“This isn’t the original location of the house. The house was originally built in 1720, but it was moved in 1973 due to an urban renewal project,” Hoch said.

Ammunition displayed at the Purdy House. Photos/Lisa Jardine

Ammunition displayed at the Purdy House. Photos/Lisa Jardine

I did some in-depth detective work, Google, and found the house was originally located near the Pepe Infiniti Auto Dealership on Water Street. The move to the new location on Park Avenue makes sense because, at the time, Purdy Farm covered 132 acres and the house was relocated to Purdy’s Hill, which was part of the original property.

Regardless of the move, the view from the new location encompasses all of the downtown area high-rise buildings and it’s the perfect place to ponder all that has changed in Westchester in just a few hundred years.

Standing in front of the centuries-old house and looking out at the urbanization of downtown White Plains is almost like having one foot planted in history and the other in the future.

The plaque mounted on the Jacob Purdy House.

The plaque mounted on the Jacob Purdy House.

The Feb. 23 celebration planned at the Purdy House will include General Washington’s Honor Guard dressed in Revolutionary War clothing, a flag raising and a memorial ceremony.

Barnet Schecter, author of “The Battle For New York and George Washington’s America: A Biography Through His Maps” will be the guest speaker and snacks and malt cider will be provided to all attendees.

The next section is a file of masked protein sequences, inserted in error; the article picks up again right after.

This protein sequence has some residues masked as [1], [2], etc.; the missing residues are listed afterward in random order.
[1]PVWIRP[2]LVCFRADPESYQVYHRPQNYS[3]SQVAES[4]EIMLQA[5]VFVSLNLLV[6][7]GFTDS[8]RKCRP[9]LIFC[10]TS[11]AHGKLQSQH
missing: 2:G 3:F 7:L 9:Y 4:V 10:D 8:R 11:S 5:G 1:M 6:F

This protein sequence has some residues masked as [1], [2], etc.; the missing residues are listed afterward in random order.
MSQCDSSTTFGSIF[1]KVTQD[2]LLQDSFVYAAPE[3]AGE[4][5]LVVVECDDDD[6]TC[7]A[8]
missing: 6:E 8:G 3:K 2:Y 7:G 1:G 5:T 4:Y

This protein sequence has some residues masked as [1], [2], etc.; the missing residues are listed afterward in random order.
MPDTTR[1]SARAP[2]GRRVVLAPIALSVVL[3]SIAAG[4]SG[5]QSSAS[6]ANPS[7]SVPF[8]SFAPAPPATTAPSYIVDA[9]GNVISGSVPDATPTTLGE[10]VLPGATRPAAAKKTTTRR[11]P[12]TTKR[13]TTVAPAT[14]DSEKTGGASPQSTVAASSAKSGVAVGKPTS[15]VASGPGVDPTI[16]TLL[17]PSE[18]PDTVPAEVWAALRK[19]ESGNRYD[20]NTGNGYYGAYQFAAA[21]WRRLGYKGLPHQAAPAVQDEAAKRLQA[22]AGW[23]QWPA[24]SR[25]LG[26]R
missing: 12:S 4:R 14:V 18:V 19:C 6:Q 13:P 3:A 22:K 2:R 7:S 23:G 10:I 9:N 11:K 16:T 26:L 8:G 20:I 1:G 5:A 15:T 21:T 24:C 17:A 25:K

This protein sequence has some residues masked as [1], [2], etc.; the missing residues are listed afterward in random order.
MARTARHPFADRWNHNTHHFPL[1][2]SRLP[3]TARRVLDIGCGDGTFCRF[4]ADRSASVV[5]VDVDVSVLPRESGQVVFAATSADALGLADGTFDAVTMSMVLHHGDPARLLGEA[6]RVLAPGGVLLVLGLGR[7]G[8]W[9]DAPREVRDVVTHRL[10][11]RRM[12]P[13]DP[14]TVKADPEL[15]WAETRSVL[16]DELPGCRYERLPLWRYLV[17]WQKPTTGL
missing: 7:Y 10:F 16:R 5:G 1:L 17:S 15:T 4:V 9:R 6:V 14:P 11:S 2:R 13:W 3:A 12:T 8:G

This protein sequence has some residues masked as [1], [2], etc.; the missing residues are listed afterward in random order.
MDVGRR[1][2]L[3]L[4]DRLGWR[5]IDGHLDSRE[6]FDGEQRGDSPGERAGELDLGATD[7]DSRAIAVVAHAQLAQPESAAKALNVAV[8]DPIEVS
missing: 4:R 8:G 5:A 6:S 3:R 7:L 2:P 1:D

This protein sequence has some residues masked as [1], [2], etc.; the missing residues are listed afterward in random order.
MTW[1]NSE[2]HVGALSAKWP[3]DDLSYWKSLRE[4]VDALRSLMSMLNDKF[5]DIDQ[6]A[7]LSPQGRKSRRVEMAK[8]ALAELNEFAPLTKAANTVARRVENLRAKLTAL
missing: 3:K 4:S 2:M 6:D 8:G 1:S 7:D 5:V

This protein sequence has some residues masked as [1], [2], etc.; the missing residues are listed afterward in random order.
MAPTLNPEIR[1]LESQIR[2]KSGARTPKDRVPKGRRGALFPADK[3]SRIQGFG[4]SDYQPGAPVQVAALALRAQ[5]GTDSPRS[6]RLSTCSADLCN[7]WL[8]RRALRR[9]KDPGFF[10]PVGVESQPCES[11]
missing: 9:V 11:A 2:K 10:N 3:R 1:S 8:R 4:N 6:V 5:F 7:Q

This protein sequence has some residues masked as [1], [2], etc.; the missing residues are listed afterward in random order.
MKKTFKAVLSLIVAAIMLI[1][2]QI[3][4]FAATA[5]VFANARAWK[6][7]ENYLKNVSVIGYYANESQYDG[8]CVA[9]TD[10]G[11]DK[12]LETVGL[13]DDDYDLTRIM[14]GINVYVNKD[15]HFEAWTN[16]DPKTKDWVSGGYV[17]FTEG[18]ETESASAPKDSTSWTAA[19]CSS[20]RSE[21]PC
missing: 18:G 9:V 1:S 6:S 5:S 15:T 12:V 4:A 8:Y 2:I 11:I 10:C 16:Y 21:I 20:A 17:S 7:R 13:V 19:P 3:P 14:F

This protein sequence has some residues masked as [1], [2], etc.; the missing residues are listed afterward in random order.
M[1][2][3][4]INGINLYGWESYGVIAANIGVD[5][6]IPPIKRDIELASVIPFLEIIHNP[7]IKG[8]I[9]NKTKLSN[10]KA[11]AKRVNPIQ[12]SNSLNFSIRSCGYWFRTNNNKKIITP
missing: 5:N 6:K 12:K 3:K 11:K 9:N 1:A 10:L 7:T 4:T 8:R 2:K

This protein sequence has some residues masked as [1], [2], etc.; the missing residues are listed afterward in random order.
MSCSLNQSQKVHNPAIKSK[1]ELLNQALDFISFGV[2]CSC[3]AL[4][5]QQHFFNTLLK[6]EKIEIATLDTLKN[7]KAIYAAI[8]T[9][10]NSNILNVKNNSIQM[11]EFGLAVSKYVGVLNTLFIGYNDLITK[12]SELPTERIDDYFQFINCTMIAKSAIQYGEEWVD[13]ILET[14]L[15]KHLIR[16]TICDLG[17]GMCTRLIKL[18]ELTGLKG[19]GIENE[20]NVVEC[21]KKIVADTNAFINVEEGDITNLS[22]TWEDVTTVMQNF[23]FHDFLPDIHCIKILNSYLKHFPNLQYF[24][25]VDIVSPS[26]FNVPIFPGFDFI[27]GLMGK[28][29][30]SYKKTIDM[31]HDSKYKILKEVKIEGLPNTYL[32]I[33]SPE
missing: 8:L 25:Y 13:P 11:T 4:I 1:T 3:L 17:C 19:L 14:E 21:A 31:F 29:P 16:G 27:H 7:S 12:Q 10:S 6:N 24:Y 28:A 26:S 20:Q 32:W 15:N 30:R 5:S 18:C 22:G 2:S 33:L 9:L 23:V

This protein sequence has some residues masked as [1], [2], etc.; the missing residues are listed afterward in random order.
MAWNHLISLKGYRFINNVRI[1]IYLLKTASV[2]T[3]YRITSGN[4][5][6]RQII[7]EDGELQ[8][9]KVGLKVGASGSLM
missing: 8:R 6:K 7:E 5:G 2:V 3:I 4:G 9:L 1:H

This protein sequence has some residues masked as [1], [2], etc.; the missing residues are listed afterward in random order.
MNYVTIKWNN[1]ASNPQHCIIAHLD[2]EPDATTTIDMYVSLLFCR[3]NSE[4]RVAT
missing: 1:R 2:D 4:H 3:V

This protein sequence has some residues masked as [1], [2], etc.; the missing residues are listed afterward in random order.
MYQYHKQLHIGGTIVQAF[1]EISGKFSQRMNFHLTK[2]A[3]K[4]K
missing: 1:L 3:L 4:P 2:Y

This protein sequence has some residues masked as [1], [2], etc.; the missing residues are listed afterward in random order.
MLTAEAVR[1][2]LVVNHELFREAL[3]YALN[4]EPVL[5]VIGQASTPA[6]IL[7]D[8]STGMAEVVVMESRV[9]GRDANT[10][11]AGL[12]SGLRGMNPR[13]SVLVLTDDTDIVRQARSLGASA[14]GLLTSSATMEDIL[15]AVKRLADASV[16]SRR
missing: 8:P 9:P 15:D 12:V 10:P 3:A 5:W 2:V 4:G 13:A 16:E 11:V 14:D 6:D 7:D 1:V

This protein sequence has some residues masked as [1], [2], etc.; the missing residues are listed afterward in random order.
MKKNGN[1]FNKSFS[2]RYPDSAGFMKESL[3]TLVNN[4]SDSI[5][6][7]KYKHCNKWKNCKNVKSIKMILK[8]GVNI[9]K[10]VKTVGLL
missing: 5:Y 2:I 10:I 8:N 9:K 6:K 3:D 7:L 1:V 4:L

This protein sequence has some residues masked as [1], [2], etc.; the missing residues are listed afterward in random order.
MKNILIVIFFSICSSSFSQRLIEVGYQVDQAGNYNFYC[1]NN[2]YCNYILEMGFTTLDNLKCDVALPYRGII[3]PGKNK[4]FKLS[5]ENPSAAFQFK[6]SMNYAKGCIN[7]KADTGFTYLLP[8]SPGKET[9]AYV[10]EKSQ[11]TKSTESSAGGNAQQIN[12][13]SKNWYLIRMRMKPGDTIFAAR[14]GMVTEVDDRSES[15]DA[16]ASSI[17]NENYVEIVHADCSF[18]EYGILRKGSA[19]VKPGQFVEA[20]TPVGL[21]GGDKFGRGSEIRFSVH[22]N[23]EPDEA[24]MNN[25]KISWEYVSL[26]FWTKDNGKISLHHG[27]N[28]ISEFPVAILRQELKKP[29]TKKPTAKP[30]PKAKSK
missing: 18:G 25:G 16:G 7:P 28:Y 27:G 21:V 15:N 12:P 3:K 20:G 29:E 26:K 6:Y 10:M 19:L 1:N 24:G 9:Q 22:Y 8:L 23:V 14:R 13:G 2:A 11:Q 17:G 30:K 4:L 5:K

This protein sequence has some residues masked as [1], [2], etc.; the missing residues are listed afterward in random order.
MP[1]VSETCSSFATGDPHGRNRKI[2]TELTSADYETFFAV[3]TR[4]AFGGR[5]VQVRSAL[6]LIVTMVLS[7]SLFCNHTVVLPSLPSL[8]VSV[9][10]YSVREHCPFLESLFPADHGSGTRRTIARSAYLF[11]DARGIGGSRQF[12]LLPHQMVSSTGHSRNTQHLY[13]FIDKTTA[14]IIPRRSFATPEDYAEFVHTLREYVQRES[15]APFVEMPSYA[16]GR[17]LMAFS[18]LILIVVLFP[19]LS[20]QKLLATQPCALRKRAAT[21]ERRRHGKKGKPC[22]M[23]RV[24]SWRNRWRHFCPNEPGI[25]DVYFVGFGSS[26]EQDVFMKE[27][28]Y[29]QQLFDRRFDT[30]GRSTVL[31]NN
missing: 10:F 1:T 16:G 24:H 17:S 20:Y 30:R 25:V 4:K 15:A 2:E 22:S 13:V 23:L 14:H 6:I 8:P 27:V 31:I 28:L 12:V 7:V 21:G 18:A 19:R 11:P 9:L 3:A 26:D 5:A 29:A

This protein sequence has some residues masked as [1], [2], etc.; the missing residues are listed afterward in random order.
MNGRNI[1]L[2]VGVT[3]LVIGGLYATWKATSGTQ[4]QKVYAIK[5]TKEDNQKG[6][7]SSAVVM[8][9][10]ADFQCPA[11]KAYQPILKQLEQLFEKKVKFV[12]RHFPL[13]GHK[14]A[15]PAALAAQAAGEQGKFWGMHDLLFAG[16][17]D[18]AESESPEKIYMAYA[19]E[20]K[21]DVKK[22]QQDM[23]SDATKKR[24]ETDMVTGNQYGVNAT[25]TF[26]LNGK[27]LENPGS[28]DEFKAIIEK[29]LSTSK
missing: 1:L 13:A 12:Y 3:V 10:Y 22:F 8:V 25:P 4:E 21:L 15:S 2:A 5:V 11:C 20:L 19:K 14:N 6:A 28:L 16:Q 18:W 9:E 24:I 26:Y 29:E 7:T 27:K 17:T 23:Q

The event is free and open to the public.

I asked Rob about who usually attends this yearly ritual and he said the society gets a great turnout of local residents, interested historians from the region, students, scouts and some of the old White Plains families. Some years, they even get relations of the Purdy and Horton families; Horton was the original owner of the Purdy House, which makes the event that much more special.

The Purdy House is open to the public by appointment for schools and tours and, with funding, can even host reenactments.

The White Plains Historical Society hosts several events throughout the year in addition to Washington’s Birthday Party, including monthly Civil War Round Table discussions held the first Wednesday of each month at the Jacob Purdy House at 7:30 p.m.; an annual fundraising dinner on May 8 at the Women’s Club of White Plains, where Anthony Czarnecki will give a presentation on Winston Churchill’s 1932 speech at the Westchester County Center and, each October, the society commemorates the Battle of White Plains at the Jacob Purdy House.